The internet is ten times faster today than it was a decade ago, and consumption is increasing almost as quickly as the technology. Your customers have smart homes and offices with high bandwidth cabling, and efficient accessories enabling them to download more content. Despite this progress, experts worry that at some point technology will no longer stay ahead of usage rates. In the industry, reaching the limits of global bandwidth is known as capacity crunch.
During those times when streaming video has to buffer, or when online games freeze despite available bandwidth, your customers are experiencing symptoms of the internet’s limits. These incidents may be unrelated to their home network, but rather a lack of capacity somewhere in the infrastructure that strains to keep up for a moment.Today video accounts for 55% of the data on mobile networks, and it's growing by 55% each year. Click To Tweet
Unlike a physical highway where the limits are determined by the landscape, the limits to the information superhighway are not fixed. In fact, they change all the time. In 2013, experts speculated that capacity would be reached by 2017. In early 2015 this was extended to 2023, and later in 2015 researchers in San Diego announced that they could increase bandwidth to 2000 terabits per second (Tbps: 1 terabit equals 1000 gigabits). While 2000 Tbps sounds mighty fast, these speeds have only been achieved in labs so far.
Consumption Rates Are Up
According to the global internet communications technology (ICT) firm Ericsson, by 2022, there will be 8 billion mobile broadband subscriptions worldwide. Mobile broadband usage hits the physical infrastructure, so all of this connectivity will impact capacity.
Another area where consumption is accelerated is video. Today video accounts for 55% of the data on mobile networks, and it’s growing by 55% each year. Not only is the use of video on the rise, but with Ultra High-Definition and 4K TV growing in popularity, the amount of data required for video is increasing exponentially.
Major sporting events are cause for concern around consumption. For example, the 2014 World Cup football (soccer) game broke video streaming records and generated 213.6 terabits traffic.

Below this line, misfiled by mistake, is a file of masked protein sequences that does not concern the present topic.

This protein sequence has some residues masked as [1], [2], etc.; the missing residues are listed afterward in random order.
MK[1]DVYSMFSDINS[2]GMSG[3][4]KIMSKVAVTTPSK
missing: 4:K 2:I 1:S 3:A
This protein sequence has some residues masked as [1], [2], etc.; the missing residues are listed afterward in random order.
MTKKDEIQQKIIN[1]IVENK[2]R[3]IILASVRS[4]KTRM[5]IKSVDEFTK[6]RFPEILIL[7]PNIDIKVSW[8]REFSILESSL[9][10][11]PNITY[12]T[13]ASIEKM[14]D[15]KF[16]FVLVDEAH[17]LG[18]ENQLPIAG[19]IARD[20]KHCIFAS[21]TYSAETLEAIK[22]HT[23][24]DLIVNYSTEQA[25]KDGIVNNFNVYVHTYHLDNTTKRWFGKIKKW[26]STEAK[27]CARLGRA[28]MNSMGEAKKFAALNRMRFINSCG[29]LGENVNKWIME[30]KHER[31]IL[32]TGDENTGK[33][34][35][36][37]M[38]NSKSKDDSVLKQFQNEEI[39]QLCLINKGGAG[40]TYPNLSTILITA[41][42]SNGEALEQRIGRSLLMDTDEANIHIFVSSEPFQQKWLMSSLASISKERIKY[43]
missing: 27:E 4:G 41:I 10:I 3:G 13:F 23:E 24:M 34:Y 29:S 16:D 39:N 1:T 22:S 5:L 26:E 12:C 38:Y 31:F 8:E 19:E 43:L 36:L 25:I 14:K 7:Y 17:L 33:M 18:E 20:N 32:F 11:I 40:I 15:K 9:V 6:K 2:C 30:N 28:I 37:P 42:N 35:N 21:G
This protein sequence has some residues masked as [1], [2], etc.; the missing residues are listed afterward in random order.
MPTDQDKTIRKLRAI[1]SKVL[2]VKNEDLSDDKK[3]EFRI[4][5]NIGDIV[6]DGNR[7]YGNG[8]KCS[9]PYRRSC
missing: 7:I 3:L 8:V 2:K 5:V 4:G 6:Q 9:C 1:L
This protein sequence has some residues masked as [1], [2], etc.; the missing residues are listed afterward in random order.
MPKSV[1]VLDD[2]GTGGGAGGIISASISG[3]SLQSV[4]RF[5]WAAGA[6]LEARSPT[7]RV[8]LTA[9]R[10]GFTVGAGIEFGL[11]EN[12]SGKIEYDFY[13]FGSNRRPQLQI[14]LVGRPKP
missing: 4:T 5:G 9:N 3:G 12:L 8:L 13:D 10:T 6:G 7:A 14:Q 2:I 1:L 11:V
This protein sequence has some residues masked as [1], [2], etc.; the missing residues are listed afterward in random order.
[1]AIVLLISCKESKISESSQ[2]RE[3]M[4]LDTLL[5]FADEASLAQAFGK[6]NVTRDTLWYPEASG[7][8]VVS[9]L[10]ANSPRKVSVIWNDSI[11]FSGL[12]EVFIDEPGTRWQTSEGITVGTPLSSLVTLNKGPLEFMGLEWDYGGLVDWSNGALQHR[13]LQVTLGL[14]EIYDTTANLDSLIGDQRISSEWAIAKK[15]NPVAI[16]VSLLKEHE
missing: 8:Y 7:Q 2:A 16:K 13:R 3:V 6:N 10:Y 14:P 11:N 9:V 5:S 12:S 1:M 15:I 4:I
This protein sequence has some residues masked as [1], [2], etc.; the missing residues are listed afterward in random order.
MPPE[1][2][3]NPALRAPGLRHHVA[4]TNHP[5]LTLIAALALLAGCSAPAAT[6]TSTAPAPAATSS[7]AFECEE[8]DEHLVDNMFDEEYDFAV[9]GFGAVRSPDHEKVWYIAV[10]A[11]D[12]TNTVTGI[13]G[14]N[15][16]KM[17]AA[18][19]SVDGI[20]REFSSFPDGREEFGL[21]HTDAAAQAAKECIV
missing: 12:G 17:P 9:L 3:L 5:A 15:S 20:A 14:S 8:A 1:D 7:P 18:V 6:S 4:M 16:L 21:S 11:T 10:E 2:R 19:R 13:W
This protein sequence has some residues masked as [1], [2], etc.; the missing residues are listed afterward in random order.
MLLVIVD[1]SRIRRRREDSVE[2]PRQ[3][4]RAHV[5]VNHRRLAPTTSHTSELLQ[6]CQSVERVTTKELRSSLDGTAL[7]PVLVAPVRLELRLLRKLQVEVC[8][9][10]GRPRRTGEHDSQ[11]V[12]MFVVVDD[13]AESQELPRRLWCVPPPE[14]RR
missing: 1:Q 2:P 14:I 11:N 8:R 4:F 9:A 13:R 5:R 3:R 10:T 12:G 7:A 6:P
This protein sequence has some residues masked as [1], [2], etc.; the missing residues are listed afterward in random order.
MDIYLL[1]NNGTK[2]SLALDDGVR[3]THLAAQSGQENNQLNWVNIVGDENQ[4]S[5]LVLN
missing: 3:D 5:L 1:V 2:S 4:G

Who Will Solve Capacity Crunch?
In 2015, some of the world’s top researchers met with the Royal Society in England to discuss the issue. At that time most of the world’s networks used standard single mode fiber (SSMF) links. Amplifiers were used to increase the signal, but they could only increase the signal so much without creating distortion or crosstalk.
Many experts are working on solutions to capacity crunch. The National Institution of Communication Technology (NICT) in Japan and the University of Bristol have been working together on Space Division Multiplexing (SDM) and Multiple Core Fiber (MCF). SDM uses different wavelengths to make efficient use of a strand of fiber optic cable. With MCF, multiple identical fiber optic strands work together. Combined, these technologies can deliver speeds of multiple petabits per second (Pbps). To put this into context, 1 petabit equals 1 million gigabits.
Companies that require massive bandwidth to function are stepping up and contributing to the infrastructure. Facebook and Google are backing a 120 Tbps subsea cable called the Pacific Light Cable Network (PLCN) that will run from Los Angeles to Hong Kong. It’s scheduled for completion in May 2018 and will cost about $400 million. Facebook and Microsoft have partnered on a 160 Tbps cable from North America to Spain, and by 2019 these kinds of private networks will make up 39% of global traffic.
So far technology is keeping up, but it’s a close race. Sure, 160 Tbps and 120 Tbps cable is being installed today, but more than two years ago a soccer game created more than 213 terabits of data!
Imagine how much data will be generated during the next big game with more of your customers using streaming OTT services and Ultra High-Definition TVs. Is the sky the limit?